TRAVERSE CITY, Mich. – Former Michigan Representative Larry Inman has been acquitted by a jury on charges of attempted extortion and soliciting a bribe. The verdict was reached five years after federal prosecutors initially accused him of attempting to sell his vote to repeal the state’s prevailing wage law in 2019. Inman, a Republican from the Traverse City area, was originally charged with soliciting a bribe, attempted extortion, and lying to federal investigators. Prosecutors alleged that Inman sought campaign donations from unions in return for voting against the measure to repeal Michigan’s prevailing wage law in 2018.
This recent acquittal comes after a second federal trial. The first trial resulted in Inman being found not guilty of lying to investigators but a hung jury on the other two charges. The second trial began earlier this week in front of U.S. District Judge Robert Jonker in Grand Rapids. Inman, 69, took the stand in his own defense, as he did in the first trial.
James Fisher, one of Inman’s defense attorneys, expressed Inman’s relief at having this “very long struggle” behind him. Fisher also mentioned that it would be challenging for Inman to return to politics after enduring this process. Inman, who served in the House from 2015 to 2020, faced up to 20 years in prison if found guilty of the most severe charge.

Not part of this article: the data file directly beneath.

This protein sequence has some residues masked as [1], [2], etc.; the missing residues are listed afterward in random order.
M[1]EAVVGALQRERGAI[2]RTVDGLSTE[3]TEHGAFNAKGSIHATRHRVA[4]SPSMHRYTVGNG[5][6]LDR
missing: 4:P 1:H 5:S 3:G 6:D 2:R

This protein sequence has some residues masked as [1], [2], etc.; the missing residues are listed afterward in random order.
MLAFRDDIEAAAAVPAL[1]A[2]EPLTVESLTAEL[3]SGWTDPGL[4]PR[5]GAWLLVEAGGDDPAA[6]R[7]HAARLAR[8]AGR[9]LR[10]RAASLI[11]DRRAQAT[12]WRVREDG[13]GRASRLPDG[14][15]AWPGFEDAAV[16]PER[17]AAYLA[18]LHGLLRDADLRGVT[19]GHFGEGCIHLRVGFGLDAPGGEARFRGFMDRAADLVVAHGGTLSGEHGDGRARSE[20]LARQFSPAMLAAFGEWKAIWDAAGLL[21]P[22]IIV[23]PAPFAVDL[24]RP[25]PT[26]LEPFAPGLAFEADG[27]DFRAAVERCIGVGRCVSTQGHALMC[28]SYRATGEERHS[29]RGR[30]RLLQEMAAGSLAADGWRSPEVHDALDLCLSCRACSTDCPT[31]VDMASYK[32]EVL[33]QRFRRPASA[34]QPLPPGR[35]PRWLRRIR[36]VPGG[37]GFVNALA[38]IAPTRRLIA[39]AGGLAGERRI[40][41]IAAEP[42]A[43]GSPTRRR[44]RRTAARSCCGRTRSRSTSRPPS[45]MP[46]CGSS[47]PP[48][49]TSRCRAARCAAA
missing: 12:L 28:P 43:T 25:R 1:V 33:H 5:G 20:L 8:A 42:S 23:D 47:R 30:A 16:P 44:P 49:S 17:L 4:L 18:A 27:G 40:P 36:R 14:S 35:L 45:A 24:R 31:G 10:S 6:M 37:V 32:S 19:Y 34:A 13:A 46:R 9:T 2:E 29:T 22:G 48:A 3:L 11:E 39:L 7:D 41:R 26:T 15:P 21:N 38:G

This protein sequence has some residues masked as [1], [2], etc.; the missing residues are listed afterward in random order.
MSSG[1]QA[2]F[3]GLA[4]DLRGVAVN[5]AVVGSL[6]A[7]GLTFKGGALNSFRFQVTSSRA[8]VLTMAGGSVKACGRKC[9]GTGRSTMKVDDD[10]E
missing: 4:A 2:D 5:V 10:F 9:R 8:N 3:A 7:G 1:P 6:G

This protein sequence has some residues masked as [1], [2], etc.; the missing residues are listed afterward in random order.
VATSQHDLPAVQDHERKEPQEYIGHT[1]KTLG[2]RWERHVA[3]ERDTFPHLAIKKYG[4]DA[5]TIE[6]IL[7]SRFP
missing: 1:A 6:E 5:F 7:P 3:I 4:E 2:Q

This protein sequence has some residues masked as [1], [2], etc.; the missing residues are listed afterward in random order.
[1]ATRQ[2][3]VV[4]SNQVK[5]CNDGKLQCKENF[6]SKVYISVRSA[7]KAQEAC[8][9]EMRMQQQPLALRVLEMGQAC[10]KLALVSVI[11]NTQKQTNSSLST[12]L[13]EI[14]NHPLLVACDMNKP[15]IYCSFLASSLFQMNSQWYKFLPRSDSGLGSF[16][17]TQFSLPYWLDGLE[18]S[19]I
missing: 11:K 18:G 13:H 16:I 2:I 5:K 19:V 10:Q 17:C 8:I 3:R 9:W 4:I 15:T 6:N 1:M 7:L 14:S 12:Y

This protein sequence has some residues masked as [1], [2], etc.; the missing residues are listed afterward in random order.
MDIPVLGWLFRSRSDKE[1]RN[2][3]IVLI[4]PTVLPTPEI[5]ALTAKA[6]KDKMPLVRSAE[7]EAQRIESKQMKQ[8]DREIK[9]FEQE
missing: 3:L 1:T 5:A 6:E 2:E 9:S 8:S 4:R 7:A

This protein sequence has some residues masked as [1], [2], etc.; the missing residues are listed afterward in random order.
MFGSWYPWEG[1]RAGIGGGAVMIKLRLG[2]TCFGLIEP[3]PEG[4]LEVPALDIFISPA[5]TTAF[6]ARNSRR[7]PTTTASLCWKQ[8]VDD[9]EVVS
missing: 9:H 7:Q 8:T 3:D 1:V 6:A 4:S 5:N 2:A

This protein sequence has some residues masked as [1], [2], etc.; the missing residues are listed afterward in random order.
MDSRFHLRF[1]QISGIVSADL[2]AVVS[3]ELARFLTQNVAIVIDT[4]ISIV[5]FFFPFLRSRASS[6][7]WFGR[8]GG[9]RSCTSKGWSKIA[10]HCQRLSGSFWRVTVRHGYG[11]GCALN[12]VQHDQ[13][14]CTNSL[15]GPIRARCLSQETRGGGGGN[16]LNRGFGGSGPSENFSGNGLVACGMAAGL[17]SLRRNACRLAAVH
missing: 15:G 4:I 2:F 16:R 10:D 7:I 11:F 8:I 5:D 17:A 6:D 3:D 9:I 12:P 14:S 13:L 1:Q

While Inman may be exonerated, the prevailing wage law that he was accused of opposing has been reinstated. Legislative Democrats, who took control of both the House and Senate, passed a repeal after Republicans initially repealed the law in 2018. The law will go back into effect in February.
Inman’s attorney believes it is unlikely that he will run for office in Michigan again. In a statement, U.S. Attorney Mark Totten expressed his commitment to fighting public corruption and safeguarding trust in democracy, despite disagreeing with the jury’s verdict.
Larry Inman’s acquittal on charges of attempted extortion and soliciting a bribe has put an end to a five-year legal battle. The former Michigan Representative was found not guilty after being accused of offering his vote in exchange for campaign donations. While Inman may be relieved, the prevailing wage law that he allegedly opposed has been reinstated. It remains to be seen whether Inman will return to politics or if the jury’s decision will have any impact on his future endeavors.